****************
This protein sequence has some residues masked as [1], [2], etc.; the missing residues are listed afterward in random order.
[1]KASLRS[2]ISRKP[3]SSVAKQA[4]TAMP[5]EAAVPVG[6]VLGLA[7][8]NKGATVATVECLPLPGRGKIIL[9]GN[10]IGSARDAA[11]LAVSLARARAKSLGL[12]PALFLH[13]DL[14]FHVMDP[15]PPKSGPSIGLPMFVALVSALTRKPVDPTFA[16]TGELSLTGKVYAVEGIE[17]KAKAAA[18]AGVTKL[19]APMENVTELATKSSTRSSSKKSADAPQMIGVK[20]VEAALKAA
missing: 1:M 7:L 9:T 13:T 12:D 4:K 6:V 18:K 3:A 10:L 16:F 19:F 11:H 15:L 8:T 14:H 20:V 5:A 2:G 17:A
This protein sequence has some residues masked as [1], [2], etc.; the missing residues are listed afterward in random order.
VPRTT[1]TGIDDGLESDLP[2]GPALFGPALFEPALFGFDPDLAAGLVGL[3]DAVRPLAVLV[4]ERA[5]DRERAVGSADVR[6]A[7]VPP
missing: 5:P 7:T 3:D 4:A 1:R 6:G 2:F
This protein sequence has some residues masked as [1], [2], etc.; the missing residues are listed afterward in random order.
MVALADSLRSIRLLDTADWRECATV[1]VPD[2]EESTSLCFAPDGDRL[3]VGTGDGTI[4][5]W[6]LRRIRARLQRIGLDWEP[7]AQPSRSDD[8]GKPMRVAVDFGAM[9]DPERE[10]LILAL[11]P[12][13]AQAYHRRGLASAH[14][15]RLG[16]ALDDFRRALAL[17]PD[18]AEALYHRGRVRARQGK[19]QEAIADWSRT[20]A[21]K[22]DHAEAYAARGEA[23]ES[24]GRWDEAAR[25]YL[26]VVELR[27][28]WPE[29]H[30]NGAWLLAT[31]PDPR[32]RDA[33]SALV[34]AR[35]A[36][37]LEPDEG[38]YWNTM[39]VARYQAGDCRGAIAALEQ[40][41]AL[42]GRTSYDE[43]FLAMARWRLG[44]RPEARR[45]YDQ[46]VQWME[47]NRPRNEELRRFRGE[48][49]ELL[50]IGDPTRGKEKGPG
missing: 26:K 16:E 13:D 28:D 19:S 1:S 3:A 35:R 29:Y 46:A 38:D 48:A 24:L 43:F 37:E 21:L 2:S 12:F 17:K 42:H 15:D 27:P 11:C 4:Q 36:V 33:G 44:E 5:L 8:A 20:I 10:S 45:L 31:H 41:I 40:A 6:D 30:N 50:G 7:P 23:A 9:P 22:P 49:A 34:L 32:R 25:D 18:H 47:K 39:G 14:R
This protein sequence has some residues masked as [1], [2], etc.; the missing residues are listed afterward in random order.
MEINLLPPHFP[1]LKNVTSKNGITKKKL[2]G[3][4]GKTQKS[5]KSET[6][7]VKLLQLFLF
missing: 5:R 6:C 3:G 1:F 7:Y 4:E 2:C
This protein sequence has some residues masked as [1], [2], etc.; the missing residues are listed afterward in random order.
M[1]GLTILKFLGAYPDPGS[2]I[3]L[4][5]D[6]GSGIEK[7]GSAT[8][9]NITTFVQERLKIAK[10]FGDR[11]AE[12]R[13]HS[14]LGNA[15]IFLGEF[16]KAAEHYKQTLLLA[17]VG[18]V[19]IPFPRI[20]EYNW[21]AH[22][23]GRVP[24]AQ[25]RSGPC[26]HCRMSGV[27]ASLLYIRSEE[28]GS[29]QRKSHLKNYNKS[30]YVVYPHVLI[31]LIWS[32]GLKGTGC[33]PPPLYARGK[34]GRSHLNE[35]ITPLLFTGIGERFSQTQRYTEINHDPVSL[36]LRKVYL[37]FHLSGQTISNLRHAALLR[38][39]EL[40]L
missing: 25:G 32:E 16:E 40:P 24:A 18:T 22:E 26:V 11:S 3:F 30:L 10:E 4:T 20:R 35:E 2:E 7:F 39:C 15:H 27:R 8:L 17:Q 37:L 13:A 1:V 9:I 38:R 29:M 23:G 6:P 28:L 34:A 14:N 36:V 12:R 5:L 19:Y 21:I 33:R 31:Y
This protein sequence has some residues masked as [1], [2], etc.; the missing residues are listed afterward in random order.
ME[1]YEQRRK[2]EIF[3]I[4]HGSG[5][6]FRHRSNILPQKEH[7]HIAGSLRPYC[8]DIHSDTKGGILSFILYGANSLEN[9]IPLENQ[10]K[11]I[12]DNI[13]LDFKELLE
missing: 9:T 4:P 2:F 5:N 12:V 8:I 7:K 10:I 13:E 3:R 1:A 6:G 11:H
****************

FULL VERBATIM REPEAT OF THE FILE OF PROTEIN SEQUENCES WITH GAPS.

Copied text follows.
This protein sequence has some residues masked as [1], [2], etc.; the missing residues are listed afterward in random order.
[1]KASLRS[2]ISRKP[3]SSVAKQA[4]TAMP[5]EAAVPVG[6]VLGLA[7][8]NKGATVATVECLPLPGRGKIIL[9]GN[10]IGSARDAA[11]LAVSLARARAKSLGL[12]PALFLH[13]DL[14]FHVMDP[15]PPKSGPSIGLPMFVALVSALTRKPVDPTFA[16]TGELSLTGKVYAVEGIE[17]KAKAAA[18]AGVTKL[19]APMENVTELATKSSTRSSSKKSADAPQMIGVK[20]VEAALKAA
missing: 1:M 7:L 9:T 13:T 12:D 4:K 6:V 18:K 3:A 10:L 16:F 19:F 11:H 15:L 8:T 14:H 20:V 5:A 2:G 17:A
This protein sequence has some residues masked as [1], [2], etc.; the missing residues are listed afterward in random order.
VPRTT[1]TGIDDGLESDLP[2]GPALFGPALFEPALFGFDPDLAAGLVGL[3]DAVRPLAVLV[4]ERA[5]DRERAVGSADVR[6]A[7]VPP
missing: 5:P 7:T 3:D 4:A 1:R 6:G 2:F
This protein sequence has some residues masked as [1], [2], etc.; the missing residues are listed afterward in random order.
MVALADSLRSIRLLDTADWRECATV[1]VPD[2]EESTSLCFAPDGDRL[3]VGTGDGTI[4][5]W[6]LRRIRARLQRIGLDWEP[7]AQPSRSDD[8]GKPMRVAVDFGAM[9]DPERE[10]LILAL[11]P[12][13]AQAYHRRGLASAH[14][15]RLG[16]ALDDFRRALAL[17]PD[18]AEALYHRGRVRARQGK[19]QEAIADWSRT[20]A[21]K[22]DHAEAYAARGEA[23]ES[24]GRWDEAAR[25]YL[26]VVELR[27][28]WPE[29]H[30]NGAWLLAT[31]PDPR[32]RDA[33]SALV[34]AR[35]A[36][37]LEPDEG[38]YWNTM[39]VARYQAGDCRGAIAALEQ[40][41]AL[42]GRTSYDE[43]FLAMARWRLG[44]RPEARR[45]YDQ[46]VQWME[47]NRPRNEELRRFRGE[48][49]ELL[50]IGDPTRGKEKGPG
missing: 26:K 16:E 13:D 28:D 19:S 1:S 3:A 35:R 29:Y 46:A 38:D 48:A 24:L 43:F 37:E 21:L 2:S 12:F 17:K 42:H 15:D 27:P 11:C 4:Q 36:V 33:G 44:E 5:L 8:A 20:I 10:S 45:L 31:H 41:I 40:A 6:D 30:N 50:G 7:P 23:A 9:P 22:P 49:A 34:L 32:R 25:D 18:H 47:K 39:G 14:R
This protein sequence has some residues masked as [1], [2], etc.; the missing residues are listed afterward in random order.
MEINLLPPHFP[1]LKNVTSKNGITKKKL[2]G[3][4]GKTQKS[5]KSET[6][7]VKLLQLFLF
missing: 5:R 6:C 3:G 1:F 7:Y 4:E 2:C
This protein sequence has some residues masked as [1], [2], etc.; the missing residues are listed afterward in random order.
M[1]GLTILKFLGAYPDPGS[2]I[3]L[4][5]D[6]GSGIEK[7]GSAT[8][9]NITTFVQERLKIAK[10]FGDR[11]AE[12]R[13]HS[14]LGNA[15]IFLGEF[16]KAAEHYKQTLLLA[17]VG[18]V[19]IPFPRI[20]EYNW[21]AH[22][23]GRVP[24]AQ[25]RSGPC[26]HCRMSGV[27]ASLLYIRSEE[28]GS[29]QRKSHLKNYNKS[30]YVVYPHVLI[31]LIWS[32]GLKGTGC[33]PPPLYARGK[34]GRSHLNE[35]ITPLLFTGIGERFSQTQRYTEINHDPVSL[36]LRKVYL[37]FHLSGQTISNLRHAALLR[38][39]EL[40]L
missing: 25:G 32:E 16:E 40:P 24:A 18:T 22:E 26:V 11:S 3:F 30:L 10:E 4:T 20:R 35:E 2:E 7:F 39:C 15:H 27:R 8:L 17:Q 37:L 13:A 1:V 9:I 38:R 29:M 23:G 6:P 28:L 34:A 14:N 36:V 12:R 5:L 19:Y 21:I 33:R 31:Y
This protein sequence has some residues masked as [1], [2], etc.; the missing residues are listed afterward in random order.
ME[1]YEQRRK[2]EIF[3]I[4]HGSG[5][6]FRHRSNILPQKEH[7]HIAGSLRPYC[8]DIHSDTKGGILSFILYGANSLEN[9]IPLENQ[10]K[11]I[12]DNI[13]LDFKELLE
missing: 9:T 4:P 2:F 5:N 12:V 8:I 7:K 10:I 13:E 3:R 1:A 6:G 11:H